In sharp contrast to the grim medium-term prognosis for the Canadian oilsands, Exxon Mobil Corp. is predicting sunnier times for bitumen in the decades ahead.
The world’s largest publicly listed oil company said production from Canada and Venezuela’s oilsands will “quadruple” to nine million barrels per day over the next 24 years.
“A significant shift is foreseen in North America, which is poised to emerge as a net liquids exporter due to projected strong growth in tight oil, oilsands and NGLs (natural gas liquids),” the company said in its latest annual outlook, published Monday.
Venezuela produced 1.4 million barrels per day from its oilsands deposits last year, while Canada’s estimated output from the oilsands alone stood at 2.82 million bpd.
Exxon did not provide a breakdown of Canadian oilsands’ contribution to the new production, but the Western Canadian Sedimentary Basin is a key component of the oil company’s bullish forecast for North American production.
“…Within North America, rising oilsands production will enable Canada to continue exporting its surplus heavy crude to the U.S., whose refining system generally is designed to process heavier grades of crude,” the outlook stated.
As with previous forecasts, the company’s annual outlook is bullish on oil despite prices falling 72 per cent over the past 18 months, and global calls to curb energy-related carbon emissions.
Exxon has been accused of hiding research that linked fossil fuel’s impact on global warming, with attorney generals in New York and California states reportedly investigating whether the company lied to shareholders about the risk of climate change.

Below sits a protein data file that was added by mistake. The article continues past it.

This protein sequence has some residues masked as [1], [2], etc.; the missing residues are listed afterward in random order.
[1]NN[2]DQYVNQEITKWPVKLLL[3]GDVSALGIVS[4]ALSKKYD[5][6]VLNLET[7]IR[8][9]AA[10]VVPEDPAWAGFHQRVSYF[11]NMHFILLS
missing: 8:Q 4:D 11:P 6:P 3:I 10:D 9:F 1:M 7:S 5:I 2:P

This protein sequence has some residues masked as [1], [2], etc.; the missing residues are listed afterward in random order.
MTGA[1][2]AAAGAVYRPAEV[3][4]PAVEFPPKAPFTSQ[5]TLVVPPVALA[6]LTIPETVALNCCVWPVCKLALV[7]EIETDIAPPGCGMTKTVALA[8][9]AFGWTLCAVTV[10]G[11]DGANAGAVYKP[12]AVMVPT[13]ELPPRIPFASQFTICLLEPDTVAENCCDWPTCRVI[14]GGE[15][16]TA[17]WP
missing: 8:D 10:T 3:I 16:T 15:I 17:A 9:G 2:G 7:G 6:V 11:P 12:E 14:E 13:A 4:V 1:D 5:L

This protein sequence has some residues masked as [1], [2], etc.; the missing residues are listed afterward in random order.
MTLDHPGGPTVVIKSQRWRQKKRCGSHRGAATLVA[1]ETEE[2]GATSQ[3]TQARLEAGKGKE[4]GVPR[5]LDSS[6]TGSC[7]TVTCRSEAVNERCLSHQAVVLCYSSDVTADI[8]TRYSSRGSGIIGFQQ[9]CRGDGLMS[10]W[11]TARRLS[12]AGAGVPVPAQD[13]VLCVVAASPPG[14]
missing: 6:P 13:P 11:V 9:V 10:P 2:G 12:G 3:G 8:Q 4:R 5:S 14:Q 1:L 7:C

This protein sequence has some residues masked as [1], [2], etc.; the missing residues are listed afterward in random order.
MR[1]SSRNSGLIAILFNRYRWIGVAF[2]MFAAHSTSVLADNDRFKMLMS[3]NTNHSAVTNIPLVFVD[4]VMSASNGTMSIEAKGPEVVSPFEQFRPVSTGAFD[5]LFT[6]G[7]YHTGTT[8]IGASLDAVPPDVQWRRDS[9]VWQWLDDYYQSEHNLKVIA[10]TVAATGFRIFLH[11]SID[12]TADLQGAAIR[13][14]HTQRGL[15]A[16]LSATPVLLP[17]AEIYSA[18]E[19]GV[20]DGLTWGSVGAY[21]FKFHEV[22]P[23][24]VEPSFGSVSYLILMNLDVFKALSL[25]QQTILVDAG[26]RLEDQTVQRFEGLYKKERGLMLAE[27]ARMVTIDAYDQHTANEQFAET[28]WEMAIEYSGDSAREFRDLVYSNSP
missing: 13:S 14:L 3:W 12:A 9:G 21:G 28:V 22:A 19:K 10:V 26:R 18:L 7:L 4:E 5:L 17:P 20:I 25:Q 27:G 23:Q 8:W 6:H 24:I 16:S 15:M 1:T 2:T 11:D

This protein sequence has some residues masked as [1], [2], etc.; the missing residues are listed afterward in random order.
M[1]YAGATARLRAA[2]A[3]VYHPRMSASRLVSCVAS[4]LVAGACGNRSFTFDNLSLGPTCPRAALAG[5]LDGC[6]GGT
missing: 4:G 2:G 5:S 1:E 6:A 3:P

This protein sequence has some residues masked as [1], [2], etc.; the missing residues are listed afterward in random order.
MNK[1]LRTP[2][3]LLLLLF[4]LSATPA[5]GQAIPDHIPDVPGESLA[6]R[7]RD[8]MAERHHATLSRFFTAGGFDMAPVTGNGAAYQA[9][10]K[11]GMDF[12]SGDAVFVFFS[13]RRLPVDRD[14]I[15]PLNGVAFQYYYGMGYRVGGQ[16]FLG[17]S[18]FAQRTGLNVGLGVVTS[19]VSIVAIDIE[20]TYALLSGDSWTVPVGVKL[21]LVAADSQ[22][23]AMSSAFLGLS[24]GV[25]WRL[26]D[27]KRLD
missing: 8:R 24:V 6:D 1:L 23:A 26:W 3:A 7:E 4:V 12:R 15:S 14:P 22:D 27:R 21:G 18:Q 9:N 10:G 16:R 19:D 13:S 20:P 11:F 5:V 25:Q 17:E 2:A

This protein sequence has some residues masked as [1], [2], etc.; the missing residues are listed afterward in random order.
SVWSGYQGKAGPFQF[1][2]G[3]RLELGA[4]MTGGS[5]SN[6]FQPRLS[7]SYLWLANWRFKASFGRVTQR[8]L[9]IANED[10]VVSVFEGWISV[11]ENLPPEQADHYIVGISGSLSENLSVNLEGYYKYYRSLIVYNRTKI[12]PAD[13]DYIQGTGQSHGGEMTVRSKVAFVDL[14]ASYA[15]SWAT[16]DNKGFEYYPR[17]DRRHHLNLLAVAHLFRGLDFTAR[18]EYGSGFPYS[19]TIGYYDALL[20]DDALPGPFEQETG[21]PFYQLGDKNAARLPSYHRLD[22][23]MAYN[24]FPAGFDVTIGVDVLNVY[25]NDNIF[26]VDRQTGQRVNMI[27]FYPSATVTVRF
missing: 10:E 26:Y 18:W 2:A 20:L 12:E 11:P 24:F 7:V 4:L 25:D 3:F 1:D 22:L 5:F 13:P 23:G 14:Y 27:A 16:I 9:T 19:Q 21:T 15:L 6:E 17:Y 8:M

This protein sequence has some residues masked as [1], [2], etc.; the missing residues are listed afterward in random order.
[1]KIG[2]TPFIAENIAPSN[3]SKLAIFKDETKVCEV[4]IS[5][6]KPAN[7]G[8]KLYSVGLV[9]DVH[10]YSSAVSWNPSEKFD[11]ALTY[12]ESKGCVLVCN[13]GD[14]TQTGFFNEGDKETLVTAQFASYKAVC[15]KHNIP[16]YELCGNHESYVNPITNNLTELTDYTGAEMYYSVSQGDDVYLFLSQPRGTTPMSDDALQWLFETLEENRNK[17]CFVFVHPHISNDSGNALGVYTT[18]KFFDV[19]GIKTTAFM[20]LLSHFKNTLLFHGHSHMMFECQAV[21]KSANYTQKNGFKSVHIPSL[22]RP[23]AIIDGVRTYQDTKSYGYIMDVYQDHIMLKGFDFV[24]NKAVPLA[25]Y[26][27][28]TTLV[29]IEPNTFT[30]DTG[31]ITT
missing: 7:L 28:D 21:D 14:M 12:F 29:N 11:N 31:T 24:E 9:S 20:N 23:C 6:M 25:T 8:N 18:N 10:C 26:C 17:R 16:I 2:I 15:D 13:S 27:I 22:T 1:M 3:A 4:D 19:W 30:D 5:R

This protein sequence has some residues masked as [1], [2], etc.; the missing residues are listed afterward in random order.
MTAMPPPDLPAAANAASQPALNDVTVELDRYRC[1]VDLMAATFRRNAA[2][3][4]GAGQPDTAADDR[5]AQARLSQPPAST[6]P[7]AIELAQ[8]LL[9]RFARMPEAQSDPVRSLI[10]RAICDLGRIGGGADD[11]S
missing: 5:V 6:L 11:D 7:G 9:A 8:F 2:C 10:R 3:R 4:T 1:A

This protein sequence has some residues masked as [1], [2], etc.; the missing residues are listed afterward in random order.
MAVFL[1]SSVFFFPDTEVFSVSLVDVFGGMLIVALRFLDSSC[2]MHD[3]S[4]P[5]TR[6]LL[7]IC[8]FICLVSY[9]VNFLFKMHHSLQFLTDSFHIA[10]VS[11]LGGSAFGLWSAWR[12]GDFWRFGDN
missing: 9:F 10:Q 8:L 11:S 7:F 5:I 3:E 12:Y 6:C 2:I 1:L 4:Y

The latest outlook sticks to the company’s long-held belief that fossil fuels will continue to dominate the energy market over the next few decades, despite pledges by 200 countries in Paris last month to cut fossil fuel consumption and rein in greenhouse gas emissions. Exxon expects hydrocarbons to meet three-quarters of energy needs till 2040, with renewable energy making up around 15 per cent of global demand.
The rosy outlook for the oilsands comes amid grim immediate prospects for producers in both Canada and Venezuela.
Venezuela, which holds around 220 billion barrels of oilsands deposits in its Orinoco belt alone, is politically unstable with falling oil production. Meanwhile, Canada is handicapped by lack of pipeline access to world markets and new climate change policies in Alberta that’s likely to limit growth.
Extraction of the viscous bitumen is considered among the most carbon-intensive processes in the world.
The Canadian oilsands also suffer from high costs, compared to deposits in other parts of the world, making them unattractive at a time of sub-US$30 per barrel oil prices. Canada led the world in project deferrals last year, with oilsands projects with a combined production of three million bpd shelved by oil companies, according to Tudor Pickering Holt & Co.
Exxon, which owns a majority stake in oilsands producer Imperial Oil Ltd., is looking past the challenges, noting that rising global population and economic growth in emerging markets will lead to a 35 per cent surge in global energy demand.
U.S. oil production will rise to more than 15 million bpd by 2040 — around a 70 per cent increase from 2010.
“North America as a whole will see a similar growth rate through 2040, reaching 26 MBD — more than twice the current production of Saudi Arabia.”
The continent’s unconventional gas production will also nearly triple by 2040, surpassing the combined output of Russia and the Caspian region, the forecast said.